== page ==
Rishi Sunak has said the UK would not hesitate to launch further air strikes against the Iran-backed Houthi rebels if attacks on shipping continued.
Royal Air Force jets took part in a second wave of joint US-UK action against the Yemen-based rebels on Monday night after attacks on shipping in the Red Sea and Gulf of Aden continued.
The Prime Minister told MPs: “We are not seeking a confrontation. We urge the Houthis and those who enable them to stop these illegal and unacceptable attacks.
“But, if necessary, the United Kingdom will not hesitate to respond again in self defence.
“We cannot stand by and allow these attacks to go unchallenged. Inaction is also a choice.”
Four RAF Typhoons and a pair of Voyager tankers were involved in the latest action.
Several targets were hit at two military sites north of Yemen’s capital Sanaa.
Mr Sunak said the strikes were aimed at sites which the Houthis use to support the attacks on shipping and “all intended targets were destroyed”.
A summary of the Government’s legal position said the UK is permitted under international law to use force “in such circumstances where acting in self-defence is the only feasible means to deal with an actual or imminent armed attack”.
The Houthis have been targeting shipping they claim is linked to Israel in the context of the conflict with Hamas.
But the UK and allies have warned the attacks are indiscriminate and have included targeting Royal Navy and allied warships.
The Red Sea route leading to and from the Suez Canal is one of the world’s most important shipping routes and there are concerns that the cost of diverting vessels away from it, around southern Africa, will fuel inflation and damage the global economy.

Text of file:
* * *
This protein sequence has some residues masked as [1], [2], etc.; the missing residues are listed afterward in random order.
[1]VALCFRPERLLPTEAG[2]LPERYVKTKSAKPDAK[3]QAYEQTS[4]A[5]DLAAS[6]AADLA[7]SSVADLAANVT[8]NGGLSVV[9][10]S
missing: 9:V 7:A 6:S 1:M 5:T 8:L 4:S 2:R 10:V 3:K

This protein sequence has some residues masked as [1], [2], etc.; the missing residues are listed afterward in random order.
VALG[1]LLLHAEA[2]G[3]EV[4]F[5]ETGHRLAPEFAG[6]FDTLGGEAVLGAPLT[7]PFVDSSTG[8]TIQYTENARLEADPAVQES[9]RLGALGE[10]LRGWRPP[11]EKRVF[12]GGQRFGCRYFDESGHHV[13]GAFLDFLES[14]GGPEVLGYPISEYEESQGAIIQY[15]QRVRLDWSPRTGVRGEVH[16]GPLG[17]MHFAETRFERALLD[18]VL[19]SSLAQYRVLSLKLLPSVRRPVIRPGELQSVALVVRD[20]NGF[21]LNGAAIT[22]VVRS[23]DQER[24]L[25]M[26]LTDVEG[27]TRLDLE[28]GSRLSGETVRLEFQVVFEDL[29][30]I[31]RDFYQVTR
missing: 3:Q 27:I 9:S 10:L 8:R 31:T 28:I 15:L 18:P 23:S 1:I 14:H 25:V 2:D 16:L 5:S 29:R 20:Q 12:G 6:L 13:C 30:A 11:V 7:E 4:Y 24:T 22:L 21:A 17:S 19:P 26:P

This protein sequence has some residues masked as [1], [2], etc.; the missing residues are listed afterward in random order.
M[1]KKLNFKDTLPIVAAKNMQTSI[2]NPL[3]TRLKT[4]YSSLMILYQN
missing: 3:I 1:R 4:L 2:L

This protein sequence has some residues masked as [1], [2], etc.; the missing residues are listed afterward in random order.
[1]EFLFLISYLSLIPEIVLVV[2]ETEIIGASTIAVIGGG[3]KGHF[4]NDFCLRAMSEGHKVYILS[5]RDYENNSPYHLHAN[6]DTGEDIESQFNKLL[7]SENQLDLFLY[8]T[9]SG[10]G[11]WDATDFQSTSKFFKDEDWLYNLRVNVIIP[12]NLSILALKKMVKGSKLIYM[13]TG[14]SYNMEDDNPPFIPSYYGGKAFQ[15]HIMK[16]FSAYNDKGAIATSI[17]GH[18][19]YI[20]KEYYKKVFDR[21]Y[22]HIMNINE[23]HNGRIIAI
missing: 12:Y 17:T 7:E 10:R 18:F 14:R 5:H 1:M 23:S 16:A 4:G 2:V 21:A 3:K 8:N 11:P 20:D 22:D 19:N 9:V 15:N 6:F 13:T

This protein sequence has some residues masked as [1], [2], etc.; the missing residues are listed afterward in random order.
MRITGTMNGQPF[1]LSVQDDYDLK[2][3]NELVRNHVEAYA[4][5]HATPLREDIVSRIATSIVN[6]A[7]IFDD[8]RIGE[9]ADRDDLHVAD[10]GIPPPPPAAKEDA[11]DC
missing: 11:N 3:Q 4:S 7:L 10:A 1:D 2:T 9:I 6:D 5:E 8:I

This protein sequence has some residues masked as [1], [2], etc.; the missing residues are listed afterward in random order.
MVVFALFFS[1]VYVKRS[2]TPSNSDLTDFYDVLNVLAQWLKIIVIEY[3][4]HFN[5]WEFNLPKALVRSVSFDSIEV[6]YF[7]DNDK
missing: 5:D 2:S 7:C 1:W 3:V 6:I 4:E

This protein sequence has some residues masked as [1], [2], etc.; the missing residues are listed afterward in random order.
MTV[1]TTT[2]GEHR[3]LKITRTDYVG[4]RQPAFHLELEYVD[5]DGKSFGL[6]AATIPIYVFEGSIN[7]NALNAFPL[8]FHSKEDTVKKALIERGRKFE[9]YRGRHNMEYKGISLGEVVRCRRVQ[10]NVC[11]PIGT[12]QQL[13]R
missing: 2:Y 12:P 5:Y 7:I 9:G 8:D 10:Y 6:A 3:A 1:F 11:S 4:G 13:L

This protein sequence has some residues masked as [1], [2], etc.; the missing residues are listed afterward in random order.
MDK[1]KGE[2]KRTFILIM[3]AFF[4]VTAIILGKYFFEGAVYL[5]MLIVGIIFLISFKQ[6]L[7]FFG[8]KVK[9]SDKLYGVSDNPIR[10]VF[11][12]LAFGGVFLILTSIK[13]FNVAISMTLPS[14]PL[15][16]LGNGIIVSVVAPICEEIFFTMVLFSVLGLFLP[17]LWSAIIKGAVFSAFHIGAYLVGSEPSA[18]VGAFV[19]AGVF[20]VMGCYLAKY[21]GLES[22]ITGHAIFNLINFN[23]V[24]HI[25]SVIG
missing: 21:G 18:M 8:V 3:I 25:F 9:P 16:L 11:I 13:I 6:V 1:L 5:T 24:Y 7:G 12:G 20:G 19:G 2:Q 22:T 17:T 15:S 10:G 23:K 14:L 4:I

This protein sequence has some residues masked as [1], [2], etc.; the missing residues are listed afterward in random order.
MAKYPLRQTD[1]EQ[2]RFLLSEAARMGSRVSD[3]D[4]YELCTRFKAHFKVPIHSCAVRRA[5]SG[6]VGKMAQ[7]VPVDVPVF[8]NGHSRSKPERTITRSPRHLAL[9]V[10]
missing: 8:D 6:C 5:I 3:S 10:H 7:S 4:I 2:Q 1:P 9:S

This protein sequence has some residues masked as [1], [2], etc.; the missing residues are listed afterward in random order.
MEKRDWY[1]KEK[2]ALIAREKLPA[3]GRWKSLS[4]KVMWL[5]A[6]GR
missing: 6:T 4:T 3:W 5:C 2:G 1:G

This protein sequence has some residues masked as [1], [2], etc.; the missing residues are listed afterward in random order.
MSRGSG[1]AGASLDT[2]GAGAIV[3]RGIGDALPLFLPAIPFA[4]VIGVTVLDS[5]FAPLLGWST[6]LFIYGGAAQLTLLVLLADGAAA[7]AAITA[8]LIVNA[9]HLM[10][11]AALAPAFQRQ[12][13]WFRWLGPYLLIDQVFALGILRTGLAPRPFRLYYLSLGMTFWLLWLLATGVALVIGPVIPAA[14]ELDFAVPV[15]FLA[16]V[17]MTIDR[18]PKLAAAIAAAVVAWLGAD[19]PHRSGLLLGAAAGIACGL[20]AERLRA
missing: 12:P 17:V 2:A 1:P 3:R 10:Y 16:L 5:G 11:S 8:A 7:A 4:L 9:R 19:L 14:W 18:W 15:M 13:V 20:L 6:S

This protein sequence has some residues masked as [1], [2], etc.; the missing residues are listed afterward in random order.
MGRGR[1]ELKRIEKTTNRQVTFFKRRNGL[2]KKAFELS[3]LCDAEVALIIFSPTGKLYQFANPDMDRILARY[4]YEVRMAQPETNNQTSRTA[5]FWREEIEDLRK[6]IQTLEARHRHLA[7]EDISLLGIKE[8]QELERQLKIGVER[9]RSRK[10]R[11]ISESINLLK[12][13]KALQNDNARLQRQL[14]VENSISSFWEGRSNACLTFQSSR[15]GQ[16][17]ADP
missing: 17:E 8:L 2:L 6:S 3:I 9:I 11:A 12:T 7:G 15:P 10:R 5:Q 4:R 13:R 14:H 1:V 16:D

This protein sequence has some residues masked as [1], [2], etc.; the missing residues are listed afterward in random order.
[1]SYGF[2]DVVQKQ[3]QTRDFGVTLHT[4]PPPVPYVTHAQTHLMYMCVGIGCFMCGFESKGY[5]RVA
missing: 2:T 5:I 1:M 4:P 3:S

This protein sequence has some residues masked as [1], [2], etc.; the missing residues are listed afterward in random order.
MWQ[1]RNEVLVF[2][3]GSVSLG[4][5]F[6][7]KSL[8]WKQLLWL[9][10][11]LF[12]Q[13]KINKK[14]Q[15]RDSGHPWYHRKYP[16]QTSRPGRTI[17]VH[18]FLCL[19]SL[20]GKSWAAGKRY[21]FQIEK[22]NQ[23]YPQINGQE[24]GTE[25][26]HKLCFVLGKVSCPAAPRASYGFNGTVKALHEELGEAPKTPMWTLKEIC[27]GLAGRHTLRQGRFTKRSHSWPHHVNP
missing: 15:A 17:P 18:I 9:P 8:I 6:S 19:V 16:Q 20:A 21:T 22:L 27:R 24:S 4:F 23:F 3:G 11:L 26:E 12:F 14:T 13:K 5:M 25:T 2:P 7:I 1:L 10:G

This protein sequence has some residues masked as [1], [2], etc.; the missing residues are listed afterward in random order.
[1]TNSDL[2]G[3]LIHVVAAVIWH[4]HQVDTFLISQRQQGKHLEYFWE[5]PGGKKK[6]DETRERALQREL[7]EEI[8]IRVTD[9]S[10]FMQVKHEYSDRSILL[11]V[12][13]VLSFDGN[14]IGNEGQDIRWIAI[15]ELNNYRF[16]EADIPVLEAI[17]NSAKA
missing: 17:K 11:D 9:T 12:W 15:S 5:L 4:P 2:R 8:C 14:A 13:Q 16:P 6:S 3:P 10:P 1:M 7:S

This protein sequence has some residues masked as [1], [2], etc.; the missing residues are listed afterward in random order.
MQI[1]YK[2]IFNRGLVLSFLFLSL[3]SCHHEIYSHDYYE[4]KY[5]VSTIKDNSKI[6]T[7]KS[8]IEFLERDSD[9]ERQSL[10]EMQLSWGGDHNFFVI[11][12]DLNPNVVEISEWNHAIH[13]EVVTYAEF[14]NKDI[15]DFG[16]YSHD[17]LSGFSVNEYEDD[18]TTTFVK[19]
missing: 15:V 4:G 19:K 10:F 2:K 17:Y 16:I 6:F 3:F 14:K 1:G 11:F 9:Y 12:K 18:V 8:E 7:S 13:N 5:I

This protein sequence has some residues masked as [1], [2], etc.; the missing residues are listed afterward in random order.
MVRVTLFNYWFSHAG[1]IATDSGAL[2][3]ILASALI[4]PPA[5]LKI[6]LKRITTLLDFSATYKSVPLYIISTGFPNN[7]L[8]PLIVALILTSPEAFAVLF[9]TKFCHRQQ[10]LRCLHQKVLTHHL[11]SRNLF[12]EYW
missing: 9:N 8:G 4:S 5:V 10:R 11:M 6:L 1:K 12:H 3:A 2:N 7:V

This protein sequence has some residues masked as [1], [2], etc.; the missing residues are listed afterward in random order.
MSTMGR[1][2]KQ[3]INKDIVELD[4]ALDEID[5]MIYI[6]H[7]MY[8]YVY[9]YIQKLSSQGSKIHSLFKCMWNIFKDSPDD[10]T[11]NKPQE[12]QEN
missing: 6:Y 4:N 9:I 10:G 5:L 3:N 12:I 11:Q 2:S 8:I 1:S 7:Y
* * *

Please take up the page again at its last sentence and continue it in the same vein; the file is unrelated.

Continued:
Drone and missile launches continued following the first wave of joint US-UK action on January 11.
The latest action also appears to have done little to deter Houthi action, with reports of drone activity in the region on Tuesday morning.
Mr Sunak told MPs the military action against the Houthis was just one part of a strategy which includes disrupting supplies of arms, sanctions and talks with regional powers.
Foreign Secretary Lord Cameron will head to the region “in the coming days”, Mr Sunak said.
New sanction measures will be announced soon and the Government will continue with humanitarian aid for Yemen and support a negotiated peace in the country’s civil war.
Mr Sunak spoke to US President Joe Biden on Monday night ahead of the military action and also convened a meeting of the Cobra emergency committee, including key ministers.
The wider Cabinet, Leader of the Opposition Sir Keir Starmer and Speaker Sir Lindsay Hoyle were informed at around 10pm, the time of the strikes, rather than ahead of the military action.
Sir Keir said Labour backed the “targeted action to reinforce maritime security in the Red Sea”.
He told MPs: “The Houthi attacks must stop. They are designed to destabilise us so we must stand united and strong, they bring danger to ordinary civilians who are working hard at sea, so we must protect them, and they aim to disrupt the flow of goods, food and medicines, so we must not let them go unaddressed.”
MPs will get the chance to debate the situation on Wednesday but will not be given a vote on the military action.
The Prime Minister’s official spokesman said: “It’s important that parliamentarians are able to have their say but we are acting in line with precedence.
“The powers to make a decision on this action rest with the Prime Minister.”